In this little, heavily fragmented island of ours, there is a unifying force that ties together local politicos of all colours and hues: their wholehearted, undivided concern and preoccupation with Maltese women.
Yet, if you think that is somehow meant to make us feel special – think again. It is much more sinister than that.
You see, there are very few countries in the world (six in all, inclusive of the Holy See) where pregnant women have no control over their bodies under any circumstance and our little island is one of them.
Nevertheless it was still excruciatingly cringeworthy reading the statements from, basically, all political parties stating their unequivocal commitment to keep Malta's absolute legal ban on abortion. (Kudos to Alfred Sant and Carmel Cacopardo for at least noticing the oxymoron that this situation creates)
If you think that's bad enough, you'd be wrong. It gets even worse.
During Malta's EU accession negotiations, the Maltese government of the day ensured that their power to control what women in Malta can or cannot do with their bodies is enshrined in the Accession Treaty of the European Union.
Protocol 7 of the treaty states that no matter what any other European treaty says, current or future, abortion laws in Malta will remain unaffected. So no matter what rights women across EU will have and freely exercise, Maltese women will not have them, unless granted by local politicians.
Oh, aren't we Maltese women special? Actually, we are so special that there is no other group of women in the world that were treated so “specially” by their government.
Women's bodies in no other country have ever been the subject of concern of, what is, at bottom line, a trade treaty (with some garnish). In a nutshell, women in Malta have been made to lay down their bodies for some to make more money.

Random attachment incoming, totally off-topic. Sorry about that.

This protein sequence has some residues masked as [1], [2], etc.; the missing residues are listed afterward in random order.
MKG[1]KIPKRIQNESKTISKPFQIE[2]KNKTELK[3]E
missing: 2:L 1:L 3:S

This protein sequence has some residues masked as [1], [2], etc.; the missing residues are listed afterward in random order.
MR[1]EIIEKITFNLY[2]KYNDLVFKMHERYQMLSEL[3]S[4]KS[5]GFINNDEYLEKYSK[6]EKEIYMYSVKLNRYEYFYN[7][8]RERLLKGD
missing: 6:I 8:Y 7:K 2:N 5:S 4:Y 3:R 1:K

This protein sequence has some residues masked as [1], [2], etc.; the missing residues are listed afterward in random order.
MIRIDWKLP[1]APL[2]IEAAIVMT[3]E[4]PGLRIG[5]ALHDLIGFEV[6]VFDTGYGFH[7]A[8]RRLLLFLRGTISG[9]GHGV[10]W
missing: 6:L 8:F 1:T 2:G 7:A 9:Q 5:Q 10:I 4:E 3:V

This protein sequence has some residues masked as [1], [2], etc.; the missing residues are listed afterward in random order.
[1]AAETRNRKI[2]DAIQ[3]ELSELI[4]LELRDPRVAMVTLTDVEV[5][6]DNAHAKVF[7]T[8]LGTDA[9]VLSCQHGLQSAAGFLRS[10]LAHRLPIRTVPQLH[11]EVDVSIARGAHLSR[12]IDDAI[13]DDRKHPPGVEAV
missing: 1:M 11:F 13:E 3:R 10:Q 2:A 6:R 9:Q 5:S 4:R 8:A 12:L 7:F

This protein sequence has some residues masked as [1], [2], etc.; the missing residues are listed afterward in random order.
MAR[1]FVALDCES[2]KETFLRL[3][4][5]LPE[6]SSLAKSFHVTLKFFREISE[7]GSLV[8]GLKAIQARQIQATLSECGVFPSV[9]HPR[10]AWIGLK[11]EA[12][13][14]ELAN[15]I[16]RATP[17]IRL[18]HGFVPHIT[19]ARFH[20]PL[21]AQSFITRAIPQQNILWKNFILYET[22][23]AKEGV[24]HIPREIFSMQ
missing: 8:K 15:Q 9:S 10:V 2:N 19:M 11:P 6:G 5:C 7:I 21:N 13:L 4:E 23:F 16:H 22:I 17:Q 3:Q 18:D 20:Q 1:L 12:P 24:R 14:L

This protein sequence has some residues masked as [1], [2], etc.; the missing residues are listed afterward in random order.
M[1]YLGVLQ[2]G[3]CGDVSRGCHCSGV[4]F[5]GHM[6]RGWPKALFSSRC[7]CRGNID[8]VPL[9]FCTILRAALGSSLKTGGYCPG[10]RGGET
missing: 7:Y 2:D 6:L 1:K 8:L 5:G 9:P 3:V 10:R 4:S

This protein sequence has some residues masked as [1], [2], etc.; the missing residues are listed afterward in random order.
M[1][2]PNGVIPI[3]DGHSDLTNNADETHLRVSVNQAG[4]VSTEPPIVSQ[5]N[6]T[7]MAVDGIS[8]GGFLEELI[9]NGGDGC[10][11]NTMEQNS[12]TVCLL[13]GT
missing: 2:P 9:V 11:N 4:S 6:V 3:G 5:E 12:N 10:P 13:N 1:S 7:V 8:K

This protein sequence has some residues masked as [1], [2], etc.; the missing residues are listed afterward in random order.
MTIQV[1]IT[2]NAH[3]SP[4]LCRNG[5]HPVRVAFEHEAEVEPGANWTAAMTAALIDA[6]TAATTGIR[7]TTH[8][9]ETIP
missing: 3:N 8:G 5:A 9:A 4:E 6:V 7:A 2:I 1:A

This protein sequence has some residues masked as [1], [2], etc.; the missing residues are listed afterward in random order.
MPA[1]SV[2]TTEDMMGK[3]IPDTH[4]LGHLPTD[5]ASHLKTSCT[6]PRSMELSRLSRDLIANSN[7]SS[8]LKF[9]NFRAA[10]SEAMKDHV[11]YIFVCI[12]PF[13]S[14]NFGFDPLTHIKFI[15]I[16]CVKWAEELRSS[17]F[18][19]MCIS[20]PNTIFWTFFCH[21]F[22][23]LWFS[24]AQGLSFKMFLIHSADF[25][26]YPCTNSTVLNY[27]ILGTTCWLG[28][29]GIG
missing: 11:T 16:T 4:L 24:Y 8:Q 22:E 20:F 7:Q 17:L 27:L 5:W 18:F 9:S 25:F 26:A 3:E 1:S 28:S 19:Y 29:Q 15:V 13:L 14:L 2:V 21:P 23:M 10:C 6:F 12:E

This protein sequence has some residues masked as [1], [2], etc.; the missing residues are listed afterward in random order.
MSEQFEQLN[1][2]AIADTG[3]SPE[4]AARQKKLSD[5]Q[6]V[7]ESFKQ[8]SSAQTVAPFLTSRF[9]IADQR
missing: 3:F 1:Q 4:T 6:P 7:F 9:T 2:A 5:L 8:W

It is even more gut-wrenching that EU liberal democracies accepted these terms and went along with them. I wonder what would have happened to other leading EU partners, if they tried to do something similar to women in their own countries? But, no surprises there.
Denying women's right to safe and legal abortion in all circumstances is one of the ultimate forms of violence on women
It is not the first time that women’s rights have been thrown under the bus for the sake of political expediency.
Denying women's right to safe and legal abortion in all circumstances is one of the ultimate forms of violence on women, particularly the ones who are most vulnerable, because it encapsulates almost all forms of violence in one piece of legislation.
It is a form of physical violence because it can cause death and damage the physical health of women. It is mental and emotional violence because it affects her psychological, mental and emotional wellbeing.
It is a form of financial violence, because it affects her ability to study, work and earn money. When one adds to the current scenario the limited availability and accessibility to contraception, and our flimsy record on sex education in Malta, the actions of Maltese political class cannot be seen as anything less than sadistically evil.
Therefore, it is obvious to me, as a lawyer working in the area of violence against women, that the relationship between consecutive Maltese governments and women in Malta, when it comes to Maltese women’s ability and right to have and exercise full control of their bodies, is one of abusive power and control.
And similar to every narcissistic abuser I have ever met, Maltese politicos are proud of what they are doing and publicly speaking about it. My advice to any client in a similar situation is simple – stand up and fight.
But no more running.
March 8 is the date where we celebrate everything women were, are and can be.
It is also a day when we raise awareness on issues that affect women that are still unresolved and/or in need of more work. We do this by making politicians wake up, smell the coffee and take note of the problem.
So, put in simple (and legal) terms: Maltese politicos, consider yourselves notified.
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